NPEs have historically favored the U.S. District Court for the Eastern District of Texas (“EDTX”) as a venue. EDTX has a reputation for being a patent-friendly venue, and for its juries having a willingness to grant large damages awards. In 2011, however, three EDTX judges, including Judge Ward, retired, so it remains to be seen if EDTX’s patent-friendly reputation will be sustained.
Recently, there has been an increase in patent litigation filings in the U.S. District Court for the District of Delaware (“DE”). In DE, Markman Hearings and summary judgment are often deferred until the discovery phase is completed. Accordingly, there are fewer opportunities in DE to assess the potential outcome of the case in the early stages of the litigation. This gives plaintiffs more time to attempt to enter into favorable settlements with defendants who are concerned about the expense and unpredictability of the litigation. In addition, because many companies are incorporated in Delaware, personal jurisdiction is easily satisfied, and there is a lower risk that the action will be transferred to another court. For the above reasons, it is expected that DE will continue to be a favored venue for patentees including NPEs.
Of course, the NPE’s choice of forum does not always bind the defendants. Courts will sometimes transfer the case to another court in response to a defendant’s motion to transfer.
Although historically EDTX judges have resisted transferring their cases, such decisions have not always been upheld by the Federal Circuit. In In re TS Tech USA Corp., 551 F.3d 1315 (Fed. Cir. 2008), for example, the Federal Circuit held that because the parties did not maintain offices in the Eastern District of Texas, and because key evidence and witnesses were located in Ohio or Michigan instead of Texas, the Southern District of Ohio was a more convenient forum. The Federal Circuit therefore ordered the case transferred.
Similarly, the mere fact that a company is incorporated in DE does not guarantee that DE will be the proper venue. However, in In Re Link_A_Media Devices Corp., Misc. Docket No. 990 (Fed. Cir. Dec. 2, 2011), the Federal Circuit noted that the place of incorporation is not a dispositive factor in the venue transfer analysis. In deciding to transfer the case to the Northern District of California, the Federal Circuit considered the following facts: (1) defendant’s headquarters was located in California; (2) almost all of defendant’s employees worked in California; (3) plaintiff, a Bermuda-based company, had a related company in California; (4) the inventor of the patent was located in California; and (4) evidence related to the patented invention was located in California.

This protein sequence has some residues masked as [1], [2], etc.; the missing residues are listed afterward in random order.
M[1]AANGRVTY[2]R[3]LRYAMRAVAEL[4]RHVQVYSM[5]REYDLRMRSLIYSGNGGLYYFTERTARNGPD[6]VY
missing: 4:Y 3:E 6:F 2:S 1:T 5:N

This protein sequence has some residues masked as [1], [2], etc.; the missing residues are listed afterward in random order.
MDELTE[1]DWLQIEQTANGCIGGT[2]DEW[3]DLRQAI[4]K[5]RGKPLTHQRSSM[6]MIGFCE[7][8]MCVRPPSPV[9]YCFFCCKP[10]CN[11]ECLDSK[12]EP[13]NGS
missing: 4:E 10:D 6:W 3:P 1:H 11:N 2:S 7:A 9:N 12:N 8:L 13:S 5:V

Given the potential for transfer, some patentees (including NPEs) have started a new “anchor case” strategy in an attempt to secure a favorable venue. Under this strategy, the plaintiff first files its suit (e.g., in EDTX) against a single defendant who will have difficulty having the case transferred (e.g., a company having its principal office in EDTX). After the case has matured, the plaintiff may sue other defendants in the same court alleging infringement of the same patent. Under this strategy, the plaintiff can argue that the court should reject a motion to transfer because judicial economy dictates that the case should be heard by the court already familiar with the patents. While the Federal Circuit has not yet weighed in on the validity of such a strategy, we must take note that NPEs are eagerly thinking about strategies to maintain a favorable venue.
(3) Limitation of Joinder of Accused Infringers
Before the AIA became effective last year, it was typical for NPEs to sue many defendants in a single lawsuit, even if the defendants were not related to each other. Such a strategy provides the plaintiff with a more efficient and cost-effective way of dealing with many defendants than proceeding in many litigations in various courts at the same time.